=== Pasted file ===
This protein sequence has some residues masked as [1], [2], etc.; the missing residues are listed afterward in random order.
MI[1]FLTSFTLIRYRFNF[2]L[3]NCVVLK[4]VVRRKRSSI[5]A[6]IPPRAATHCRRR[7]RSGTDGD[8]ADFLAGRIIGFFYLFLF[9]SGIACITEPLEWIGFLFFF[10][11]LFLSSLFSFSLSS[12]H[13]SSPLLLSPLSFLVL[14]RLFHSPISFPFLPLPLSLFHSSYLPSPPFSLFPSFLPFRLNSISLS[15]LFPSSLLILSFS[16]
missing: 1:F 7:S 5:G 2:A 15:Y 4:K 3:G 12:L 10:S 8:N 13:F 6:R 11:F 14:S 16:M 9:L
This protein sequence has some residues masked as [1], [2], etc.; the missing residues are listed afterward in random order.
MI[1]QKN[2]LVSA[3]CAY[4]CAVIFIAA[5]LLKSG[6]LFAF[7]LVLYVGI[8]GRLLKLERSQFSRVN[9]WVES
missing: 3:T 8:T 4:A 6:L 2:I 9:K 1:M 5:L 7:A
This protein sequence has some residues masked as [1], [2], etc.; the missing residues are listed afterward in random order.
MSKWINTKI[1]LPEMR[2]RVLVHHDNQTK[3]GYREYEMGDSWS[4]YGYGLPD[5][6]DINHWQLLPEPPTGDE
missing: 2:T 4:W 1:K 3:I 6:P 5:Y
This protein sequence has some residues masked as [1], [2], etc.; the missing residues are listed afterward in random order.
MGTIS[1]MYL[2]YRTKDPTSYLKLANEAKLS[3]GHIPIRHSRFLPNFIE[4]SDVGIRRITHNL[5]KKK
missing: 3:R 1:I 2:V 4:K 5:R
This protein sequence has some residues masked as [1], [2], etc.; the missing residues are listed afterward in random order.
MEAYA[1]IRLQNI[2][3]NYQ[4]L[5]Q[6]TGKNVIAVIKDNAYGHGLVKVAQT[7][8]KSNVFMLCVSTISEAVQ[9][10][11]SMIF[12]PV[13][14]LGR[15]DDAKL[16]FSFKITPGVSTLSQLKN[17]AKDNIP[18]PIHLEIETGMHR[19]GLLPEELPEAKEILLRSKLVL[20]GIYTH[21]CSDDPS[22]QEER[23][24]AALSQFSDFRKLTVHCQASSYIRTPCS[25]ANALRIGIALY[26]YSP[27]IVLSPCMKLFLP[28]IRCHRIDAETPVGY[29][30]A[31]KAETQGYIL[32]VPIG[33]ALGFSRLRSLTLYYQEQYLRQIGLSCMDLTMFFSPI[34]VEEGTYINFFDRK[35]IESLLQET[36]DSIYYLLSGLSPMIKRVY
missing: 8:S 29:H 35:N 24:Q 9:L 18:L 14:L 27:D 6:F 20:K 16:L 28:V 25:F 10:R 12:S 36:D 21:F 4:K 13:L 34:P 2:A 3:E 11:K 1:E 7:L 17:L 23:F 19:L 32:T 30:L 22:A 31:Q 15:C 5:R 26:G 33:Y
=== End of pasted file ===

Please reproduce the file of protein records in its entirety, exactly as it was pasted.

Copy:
This protein sequence has some residues masked as [1], [2], etc.; the missing residues are listed afterward in random order.
MI[1]FLTSFTLIRYRFNF[2]L[3]NCVVLK[4]VVRRKRSSI[5]A[6]IPPRAATHCRRR[7]RSGTDGD[8]ADFLAGRIIGFFYLFLF[9]SGIACITEPLEWIGFLFFF[10][11]LFLSSLFSFSLSS[12]H[13]SSPLLLSPLSFLVL[14]RLFHSPISFPFLPLPLSLFHSSYLPSPPFSLFPSFLPFRLNSISLS[15]LFPSSLLILSFS[16]
missing: 1:F 7:S 5:G 2:A 15:Y 4:K 3:G 12:L 10:S 8:N 13:F 6:R 11:F 14:S 16:M 9:L
This protein sequence has some residues masked as [1], [2], etc.; the missing residues are listed afterward in random order.
MI[1]QKN[2]LVSA[3]CAY[4]CAVIFIAA[5]LLKSG[6]LFAF[7]LVLYVGI[8]GRLLKLERSQFSRVN[9]WVES
missing: 3:T 8:T 4:A 6:L 2:I 9:K 1:M 5:L 7:A
This protein sequence has some residues masked as [1], [2], etc.; the missing residues are listed afterward in random order.
MSKWINTKI[1]LPEMR[2]RVLVHHDNQTK[3]GYREYEMGDSWS[4]YGYGLPD[5][6]DINHWQLLPEPPTGDE
missing: 2:T 4:W 1:K 3:I 6:P 5:Y
This protein sequence has some residues masked as [1], [2], etc.; the missing residues are listed afterward in random order.
MGTIS[1]MYL[2]YRTKDPTSYLKLANEAKLS[3]GHIPIRHSRFLPNFIE[4]SDVGIRRITHNL[5]KKK
missing: 3:R 1:I 2:V 4:K 5:R
This protein sequence has some residues masked as [1], [2], etc.; the missing residues are listed afterward in random order.
MEAYA[1]IRLQNI[2][3]NYQ[4]L[5]Q[6]TGKNVIAVIKDNAYGHGLVKVAQT[7][8]KSNVFMLCVSTISEAVQ[9][10][11]SMIF[12]PV[13][14]LGR[15]DDAKL[16]FSFKITPGVSTLSQLKN[17]AKDNIP[18]PIHLEIETGMHR[19]GLLPEELPEAKEILLRSKLVL[20]GIYTH[21]CSDDPS[22]QEER[23][24]AALSQFSDFRKLTVHCQASSYIRTPCS[25]ANALRIGIALY[26]YSP[27]IVLSPCMKLFLP[28]IRCHRIDAETPVGY[29][30]A[31]KAETQGYIL[32]VPIG[33]ALGFSRLRSLTLYYQEQYLRQIGLSCMDLTMFFSPI[34]VEEGTYINFFDRK[35]IESLLQET[36]DSIYYLLSGLSPMIKRVY
missing: 8:S 29:H 35:N 24:Q 9:L 18:L 14:L 27:D 6:F 20:K 16:L 28:V 25:F 10:R 12:S 36:D 21:F 4:K 13:L 34:P 2:A 3:E 11:K 1:E 7:L 17:L 23:F 19:L 32:T 30:L 22:A 31:Q 15:C 5:R 26:G 33:Y